Identification and characterization of a versatile retinoid response element (retinoic acid receptor response element-retinoid X receptor response element) in the mouse tissue transglutaminase gene promoter.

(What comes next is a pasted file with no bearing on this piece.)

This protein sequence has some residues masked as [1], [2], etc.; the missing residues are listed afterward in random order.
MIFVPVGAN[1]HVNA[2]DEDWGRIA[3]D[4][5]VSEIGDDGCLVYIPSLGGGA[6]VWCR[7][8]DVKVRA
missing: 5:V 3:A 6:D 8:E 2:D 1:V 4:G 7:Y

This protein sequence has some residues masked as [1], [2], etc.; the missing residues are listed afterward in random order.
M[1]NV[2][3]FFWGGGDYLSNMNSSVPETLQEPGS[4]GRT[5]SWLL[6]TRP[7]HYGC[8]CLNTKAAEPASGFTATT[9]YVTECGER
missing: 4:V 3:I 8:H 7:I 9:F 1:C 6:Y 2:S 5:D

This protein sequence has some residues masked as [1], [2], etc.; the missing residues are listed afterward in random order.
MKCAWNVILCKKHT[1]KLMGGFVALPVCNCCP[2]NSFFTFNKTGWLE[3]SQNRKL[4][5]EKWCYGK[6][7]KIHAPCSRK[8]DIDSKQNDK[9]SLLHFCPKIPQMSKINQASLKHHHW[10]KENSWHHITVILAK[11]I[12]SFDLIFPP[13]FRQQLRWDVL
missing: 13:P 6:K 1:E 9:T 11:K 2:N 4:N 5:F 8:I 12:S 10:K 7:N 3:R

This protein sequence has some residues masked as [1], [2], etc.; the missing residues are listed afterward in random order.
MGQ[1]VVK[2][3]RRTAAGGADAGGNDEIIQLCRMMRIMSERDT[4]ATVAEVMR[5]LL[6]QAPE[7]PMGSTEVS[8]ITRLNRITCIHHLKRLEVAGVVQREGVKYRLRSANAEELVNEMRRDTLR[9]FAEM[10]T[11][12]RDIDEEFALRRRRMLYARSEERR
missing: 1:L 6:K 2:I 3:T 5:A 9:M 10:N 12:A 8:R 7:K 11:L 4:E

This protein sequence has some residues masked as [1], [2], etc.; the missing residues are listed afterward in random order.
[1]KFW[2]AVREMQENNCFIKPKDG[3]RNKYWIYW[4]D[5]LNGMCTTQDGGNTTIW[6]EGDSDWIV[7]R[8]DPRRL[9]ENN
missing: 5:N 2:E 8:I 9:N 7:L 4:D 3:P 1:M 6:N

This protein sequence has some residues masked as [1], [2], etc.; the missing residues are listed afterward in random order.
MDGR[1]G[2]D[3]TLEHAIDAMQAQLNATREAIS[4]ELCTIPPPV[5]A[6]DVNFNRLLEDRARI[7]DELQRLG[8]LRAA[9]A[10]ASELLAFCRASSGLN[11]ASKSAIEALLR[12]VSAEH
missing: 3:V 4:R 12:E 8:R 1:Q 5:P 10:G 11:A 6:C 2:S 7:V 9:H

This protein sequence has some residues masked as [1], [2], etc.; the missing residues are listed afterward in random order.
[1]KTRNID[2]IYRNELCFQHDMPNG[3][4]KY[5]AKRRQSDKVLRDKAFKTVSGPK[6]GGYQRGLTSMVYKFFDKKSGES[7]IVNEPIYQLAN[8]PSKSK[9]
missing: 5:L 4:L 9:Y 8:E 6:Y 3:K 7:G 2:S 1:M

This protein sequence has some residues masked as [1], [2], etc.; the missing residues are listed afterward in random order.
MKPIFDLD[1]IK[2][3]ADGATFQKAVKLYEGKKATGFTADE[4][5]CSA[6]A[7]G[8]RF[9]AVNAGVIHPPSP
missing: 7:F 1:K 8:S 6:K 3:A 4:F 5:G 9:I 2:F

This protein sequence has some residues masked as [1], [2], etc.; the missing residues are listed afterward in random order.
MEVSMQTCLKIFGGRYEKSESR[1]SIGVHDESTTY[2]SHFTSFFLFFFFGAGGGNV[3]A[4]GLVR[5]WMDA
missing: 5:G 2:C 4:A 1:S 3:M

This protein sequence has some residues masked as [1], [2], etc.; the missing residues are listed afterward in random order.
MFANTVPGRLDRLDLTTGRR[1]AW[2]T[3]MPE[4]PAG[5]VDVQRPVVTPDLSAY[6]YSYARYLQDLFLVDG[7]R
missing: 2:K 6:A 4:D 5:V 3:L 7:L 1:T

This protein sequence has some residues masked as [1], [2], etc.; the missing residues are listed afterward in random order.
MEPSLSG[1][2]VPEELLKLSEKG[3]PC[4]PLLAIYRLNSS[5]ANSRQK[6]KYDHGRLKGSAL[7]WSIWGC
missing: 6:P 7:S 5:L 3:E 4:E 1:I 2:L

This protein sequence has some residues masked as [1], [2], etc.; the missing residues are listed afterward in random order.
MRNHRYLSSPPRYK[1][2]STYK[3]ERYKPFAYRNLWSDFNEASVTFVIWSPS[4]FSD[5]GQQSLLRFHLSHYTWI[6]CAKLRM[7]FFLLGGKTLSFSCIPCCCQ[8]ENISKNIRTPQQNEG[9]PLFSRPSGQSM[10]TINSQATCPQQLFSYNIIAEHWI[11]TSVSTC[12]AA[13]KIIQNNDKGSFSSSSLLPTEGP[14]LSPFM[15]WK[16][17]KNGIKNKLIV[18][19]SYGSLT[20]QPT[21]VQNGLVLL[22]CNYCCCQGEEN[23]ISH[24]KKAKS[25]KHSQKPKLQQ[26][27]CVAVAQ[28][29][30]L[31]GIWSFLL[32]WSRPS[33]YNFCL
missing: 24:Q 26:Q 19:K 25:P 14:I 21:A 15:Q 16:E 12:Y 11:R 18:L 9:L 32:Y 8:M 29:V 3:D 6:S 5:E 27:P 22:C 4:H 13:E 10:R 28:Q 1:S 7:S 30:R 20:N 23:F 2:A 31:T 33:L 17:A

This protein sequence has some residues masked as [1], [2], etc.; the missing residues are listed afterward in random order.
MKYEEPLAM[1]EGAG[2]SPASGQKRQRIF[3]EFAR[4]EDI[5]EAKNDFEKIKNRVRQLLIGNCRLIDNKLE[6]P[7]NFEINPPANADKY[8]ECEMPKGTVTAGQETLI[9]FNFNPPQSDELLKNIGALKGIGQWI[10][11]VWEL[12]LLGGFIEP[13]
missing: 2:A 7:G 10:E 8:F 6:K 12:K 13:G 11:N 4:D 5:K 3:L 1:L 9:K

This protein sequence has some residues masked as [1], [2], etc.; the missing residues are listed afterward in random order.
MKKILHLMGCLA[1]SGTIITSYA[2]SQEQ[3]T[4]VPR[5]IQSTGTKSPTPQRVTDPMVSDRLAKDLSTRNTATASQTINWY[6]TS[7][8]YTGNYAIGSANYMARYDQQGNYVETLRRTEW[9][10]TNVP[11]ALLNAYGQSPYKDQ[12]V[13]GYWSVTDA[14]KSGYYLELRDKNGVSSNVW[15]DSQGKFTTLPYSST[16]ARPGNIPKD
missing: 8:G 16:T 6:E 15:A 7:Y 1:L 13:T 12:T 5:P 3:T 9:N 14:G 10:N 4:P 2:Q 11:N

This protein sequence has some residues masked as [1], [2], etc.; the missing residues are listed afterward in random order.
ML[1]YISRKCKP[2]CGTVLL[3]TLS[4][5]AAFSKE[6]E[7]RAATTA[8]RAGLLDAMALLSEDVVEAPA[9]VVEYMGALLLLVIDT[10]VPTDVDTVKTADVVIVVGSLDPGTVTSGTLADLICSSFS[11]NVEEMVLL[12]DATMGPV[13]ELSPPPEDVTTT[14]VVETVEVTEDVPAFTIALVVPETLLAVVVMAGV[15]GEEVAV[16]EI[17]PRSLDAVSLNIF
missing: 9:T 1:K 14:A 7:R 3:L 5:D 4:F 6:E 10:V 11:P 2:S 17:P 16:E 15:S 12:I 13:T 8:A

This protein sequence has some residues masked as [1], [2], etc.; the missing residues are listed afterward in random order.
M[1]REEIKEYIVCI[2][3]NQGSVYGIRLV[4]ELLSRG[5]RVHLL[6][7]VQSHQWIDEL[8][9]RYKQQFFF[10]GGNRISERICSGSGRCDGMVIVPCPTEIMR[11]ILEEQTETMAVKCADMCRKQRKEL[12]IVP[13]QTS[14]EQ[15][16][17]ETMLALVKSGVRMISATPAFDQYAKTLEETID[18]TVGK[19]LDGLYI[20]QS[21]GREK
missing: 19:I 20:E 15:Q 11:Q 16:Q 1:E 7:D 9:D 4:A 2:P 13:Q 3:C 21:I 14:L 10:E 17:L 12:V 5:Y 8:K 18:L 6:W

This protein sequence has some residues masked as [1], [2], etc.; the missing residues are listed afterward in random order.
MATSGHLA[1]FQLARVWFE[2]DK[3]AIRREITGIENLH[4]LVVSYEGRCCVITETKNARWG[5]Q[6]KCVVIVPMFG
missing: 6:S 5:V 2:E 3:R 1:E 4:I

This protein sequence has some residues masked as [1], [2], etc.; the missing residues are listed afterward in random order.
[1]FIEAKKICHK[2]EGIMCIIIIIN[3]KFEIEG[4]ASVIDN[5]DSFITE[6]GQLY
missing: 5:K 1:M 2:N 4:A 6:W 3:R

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Tissue transglutaminase (transglutaminase type II) is an intracellular protein cross-linking enzyme that accumulates in connective tissue and in cells undergoing apoptosis. Retinoids regulate the transcription of the mouse tissue transglutaminase gene via activation of regulatory elements contained within 4 kilobases of the 5'-end of the gene. Co-transfection studies with retinoid receptor expression vectors in CV-1 cells demonstrated that the mouse tissue transglutaminase promoter is activated by ligand activation of either retinoic acid receptor-retinoid X receptor (RAR.RXR) heterodimers or RXR homodimers. Optimal induction is achieved with retinoid receptor panagonists; partial activation can also be achieved with either RAR-specific or RXR-specific retinoids. Retinoid-dependent activation of the tissue transglutaminase promoter depends on both a proximal regulatory region containing sequences highly conserved between the human and the mouse tissue transglutaminase promoters and a distal region that includes a 30-base pair retinoid response element (mTGRRE1). mTGRRE1 contains three hexanucleotide half-sites (two canonical and one non-canonical) in a DR7/DR5 motif that bind both RAR*RXR heterodimers and RXR homodimers. These studies suggest that retinoid-dependent expression of the mouse tissue transglutaminase gene is mediated by a versatile tripartite retinoid response element located 1.7 kilobases upstream of the transcription start site.